Town Basin swim planned to highlight polluted waterway

By Alexandra Newlove -
Hannah White, right, reckons the best way to show the authorities that people want to swim in Whangarei's waterways is to just jump in. Photo / John Stone
Hannah White, right, reckons the best way to show the authorities that people want to swim in Whangarei's waterways is to just jump in. Photo / John Stone

Float the idea of a dip in Whangarei's Town Basin and most people will respond with some variation of "ew .... bad idea".

But that's the exact reaction the organiser of the first "Take the Plunge" event wants people to reflect on, as a way of drawing attention to the polluted state of the Hatea.

"We want to be able to safely swim here. So, we're just going to start doing it," said organiser Hannah White, of TogetherTahi.

"When people hear [about the event] they're kind of like 'ew, would you jump in there?' That's the initial reaction."

And, to be fair, those taking the plunge may want to consider keeping their heads above water.

Northland Regional Council has tested the Basin water five times this year, and twice - In March and September - it has recorded bacteria levels above that considered safe for swimming.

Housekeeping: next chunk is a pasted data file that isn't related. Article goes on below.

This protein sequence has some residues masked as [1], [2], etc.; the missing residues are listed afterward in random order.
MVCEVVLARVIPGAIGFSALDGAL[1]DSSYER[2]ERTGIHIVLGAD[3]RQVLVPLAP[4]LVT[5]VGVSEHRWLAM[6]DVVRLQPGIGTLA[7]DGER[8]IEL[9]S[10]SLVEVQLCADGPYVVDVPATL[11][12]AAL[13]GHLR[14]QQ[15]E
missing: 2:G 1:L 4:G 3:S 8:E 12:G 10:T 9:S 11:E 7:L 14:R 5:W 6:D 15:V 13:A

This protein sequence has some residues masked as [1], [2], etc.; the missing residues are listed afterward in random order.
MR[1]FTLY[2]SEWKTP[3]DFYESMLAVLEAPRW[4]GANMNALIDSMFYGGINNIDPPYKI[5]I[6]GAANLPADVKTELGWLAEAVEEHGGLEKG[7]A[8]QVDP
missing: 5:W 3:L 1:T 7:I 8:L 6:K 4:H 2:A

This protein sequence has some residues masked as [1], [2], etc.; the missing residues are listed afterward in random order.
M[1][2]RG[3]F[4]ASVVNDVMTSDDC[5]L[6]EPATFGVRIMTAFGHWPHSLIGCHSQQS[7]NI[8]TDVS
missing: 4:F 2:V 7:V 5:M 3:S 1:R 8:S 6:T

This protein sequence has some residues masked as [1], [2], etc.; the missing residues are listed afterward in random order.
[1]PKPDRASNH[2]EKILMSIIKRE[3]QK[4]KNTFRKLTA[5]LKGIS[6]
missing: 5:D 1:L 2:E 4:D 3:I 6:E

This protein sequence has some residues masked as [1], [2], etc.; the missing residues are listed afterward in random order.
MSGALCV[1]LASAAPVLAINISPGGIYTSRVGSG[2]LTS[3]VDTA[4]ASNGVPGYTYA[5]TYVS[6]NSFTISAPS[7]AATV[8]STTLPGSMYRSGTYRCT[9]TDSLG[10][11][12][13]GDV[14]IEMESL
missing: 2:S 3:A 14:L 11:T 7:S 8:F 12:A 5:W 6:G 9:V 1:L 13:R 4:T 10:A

In March, the levels of enterococci bacteria, which indicated contamination from animal or human faeces, was more than 10 times safe level for swimming.

NRC regulatory services group manager Colin Dall said the two occasions when enterococci bacteria levels were above the guidelines followed periods of "moderate rainfall" of 15 to 38mm in the previous 24 hours.

Ms White said the optimistic event would highlight what was being done to clean up the waterways which weaved throughout Whangarei, and what work was still to be done. She said it was entirely possible to undo the damage done to waterways by farming and other industry.

There would also be a petition for people who wanted to get behind the clean-up cause.

"You can come down, and you don't have to jump in, but definitely sign that petition," she said.

There would be health and safety support for swimmers. "In terms of how hygienic it is. I don't think it will kill you. I can't imagine people will want to stay in it for too long," Ms White said.

"I'd say turn up on the day and see how you feel. We have got an option of jumping in that keep your head above the water and we're going to have a hose available."

Clean rivers campaigner Millan Ruka would be testing the water quality on the day, and would continue to do so each year, as the swim was designed to be an annual event that would track the clean-up progress.

Mayor Sheryl Mai has vowed to be the first to take the plunge. "She puts her hand up and said 'I'll be first, I'll jump first' and I'm holding her to that," Ms White said.

Whangarei district councillor Tricia Cutforth had also been involved in organising the swim and said in term of farming-related pollution "the time for dangling carrots is pretty much over".

"I'm hoping we will see a positive change with the new regional council," Ms Cutforth said. "We can no longer put it off and say we need to give farmers more time to fence."

Take the Plunge is happening at noon on November 20. Meet at the Canopy Bridge.

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